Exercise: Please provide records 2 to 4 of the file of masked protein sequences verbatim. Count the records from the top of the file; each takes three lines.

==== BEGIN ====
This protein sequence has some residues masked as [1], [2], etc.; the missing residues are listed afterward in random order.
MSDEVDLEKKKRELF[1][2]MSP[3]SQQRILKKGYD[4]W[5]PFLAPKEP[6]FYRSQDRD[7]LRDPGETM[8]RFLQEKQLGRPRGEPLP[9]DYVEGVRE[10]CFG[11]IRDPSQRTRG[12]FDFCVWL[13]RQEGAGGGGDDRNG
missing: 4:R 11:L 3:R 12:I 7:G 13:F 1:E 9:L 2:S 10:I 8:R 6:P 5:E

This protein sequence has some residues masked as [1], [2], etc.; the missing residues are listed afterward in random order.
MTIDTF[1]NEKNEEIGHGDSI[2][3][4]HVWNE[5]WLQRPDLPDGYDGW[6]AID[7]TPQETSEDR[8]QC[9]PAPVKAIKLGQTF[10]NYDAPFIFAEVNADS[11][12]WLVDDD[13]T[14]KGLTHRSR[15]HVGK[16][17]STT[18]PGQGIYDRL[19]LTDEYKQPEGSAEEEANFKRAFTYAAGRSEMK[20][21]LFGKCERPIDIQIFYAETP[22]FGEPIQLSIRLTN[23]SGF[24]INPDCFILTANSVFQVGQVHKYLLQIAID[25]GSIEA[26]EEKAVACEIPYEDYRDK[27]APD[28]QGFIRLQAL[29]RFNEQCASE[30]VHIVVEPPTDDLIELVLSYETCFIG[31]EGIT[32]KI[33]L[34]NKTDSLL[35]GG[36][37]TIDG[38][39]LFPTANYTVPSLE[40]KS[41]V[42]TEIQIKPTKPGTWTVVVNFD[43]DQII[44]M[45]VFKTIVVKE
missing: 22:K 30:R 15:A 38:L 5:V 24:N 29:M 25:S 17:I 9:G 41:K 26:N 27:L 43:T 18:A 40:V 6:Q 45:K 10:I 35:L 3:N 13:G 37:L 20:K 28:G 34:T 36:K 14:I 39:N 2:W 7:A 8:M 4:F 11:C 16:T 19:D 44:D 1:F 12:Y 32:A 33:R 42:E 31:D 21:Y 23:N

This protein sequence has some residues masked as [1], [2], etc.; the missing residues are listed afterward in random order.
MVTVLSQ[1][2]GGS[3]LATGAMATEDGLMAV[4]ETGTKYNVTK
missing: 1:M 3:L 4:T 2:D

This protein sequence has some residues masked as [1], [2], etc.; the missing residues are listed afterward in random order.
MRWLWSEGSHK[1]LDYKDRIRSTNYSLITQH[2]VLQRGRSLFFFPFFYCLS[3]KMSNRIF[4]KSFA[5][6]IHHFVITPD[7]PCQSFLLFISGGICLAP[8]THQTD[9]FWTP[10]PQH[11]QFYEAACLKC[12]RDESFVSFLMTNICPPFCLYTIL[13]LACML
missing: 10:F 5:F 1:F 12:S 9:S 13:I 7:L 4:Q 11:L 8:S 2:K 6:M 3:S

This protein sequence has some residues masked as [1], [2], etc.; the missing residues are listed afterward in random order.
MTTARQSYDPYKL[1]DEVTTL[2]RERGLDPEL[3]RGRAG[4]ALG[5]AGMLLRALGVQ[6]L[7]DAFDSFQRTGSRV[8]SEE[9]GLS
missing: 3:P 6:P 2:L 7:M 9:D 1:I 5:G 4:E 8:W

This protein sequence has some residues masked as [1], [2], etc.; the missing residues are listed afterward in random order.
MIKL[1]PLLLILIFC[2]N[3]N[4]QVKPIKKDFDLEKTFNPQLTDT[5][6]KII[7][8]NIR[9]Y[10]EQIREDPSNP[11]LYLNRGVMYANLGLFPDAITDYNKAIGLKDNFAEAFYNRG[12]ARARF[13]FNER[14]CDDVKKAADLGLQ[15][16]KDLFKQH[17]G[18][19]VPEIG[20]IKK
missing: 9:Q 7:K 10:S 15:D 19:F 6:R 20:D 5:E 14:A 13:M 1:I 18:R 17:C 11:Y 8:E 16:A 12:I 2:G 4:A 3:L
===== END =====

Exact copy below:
This protein sequence has some residues masked as [1], [2], etc.; the missing residues are listed afterward in random order.
MTIDTF[1]NEKNEEIGHGDSI[2][3][4]HVWNE[5]WLQRPDLPDGYDGW[6]AID[7]TPQETSEDR[8]QC[9]PAPVKAIKLGQTF[10]NYDAPFIFAEVNADS[11][12]WLVDDD[13]T[14]KGLTHRSR[15]HVGK[16][17]STT[18]PGQGIYDRL[19]LTDEYKQPEGSAEEEANFKRAFTYAAGRSEMK[20][21]LFGKCERPIDIQIFYAETP[22]FGEPIQLSIRLTN[23]SGF[24]INPDCFILTANSVFQVGQVHKYLLQIAID[25]GSIEA[26]EEKAVACEIPYEDYRDK[27]APD[28]QGFIRLQAL[29]RFNEQCASE[30]VHIVVEPPTDDLIELVLSYETCFIG[31]EGIT[32]KI[33]L[34]NKTDSLL[35]GG[36][37]TIDG[38][39]LFPTANYTVPSLE[40]KS[41]V[42]TEIQIKPTKPGTWTVVVNFD[43]DQII[44]M[45]VFKTIVVKE
missing: 22:K 30:R 15:A 38:L 5:V 24:N 29:M 25:S 17:I 9:G 41:K 26:N 27:L 43:T 18:A 40:V 6:Q 45:K 10:I 35:L 3:N 13:G 37:L 20:K 28:G 34:T 36:K 14:I 39:N 2:W 7:A 8:M 4:F 11:C 16:T 19:D 44:D 1:F 12:Y 32:A 33:R 42:E 31:D 21:Y 23:N

This protein sequence has some residues masked as [1], [2], etc.; the missing residues are listed afterward in random order.
MVTVLSQ[1][2]GGS[3]LATGAMATEDGLMAV[4]ETGTKYNVTK
missing: 1:M 3:L 4:T 2:D

This protein sequence has some residues masked as [1], [2], etc.; the missing residues are listed afterward in random order.
MRWLWSEGSHK[1]LDYKDRIRSTNYSLITQH[2]VLQRGRSLFFFPFFYCLS[3]KMSNRIF[4]KSFA[5][6]IHHFVITPD[7]PCQSFLLFISGGICLAP[8]THQTD[9]FWTP[10]PQH[11]QFYEAACLKC[12]RDESFVSFLMTNICPPFCLYTIL[13]LACML
missing: 10:F 5:F 1:F 12:S 9:S 13:I 7:L 4:Q 11:L 8:S 2:K 6:M 3:S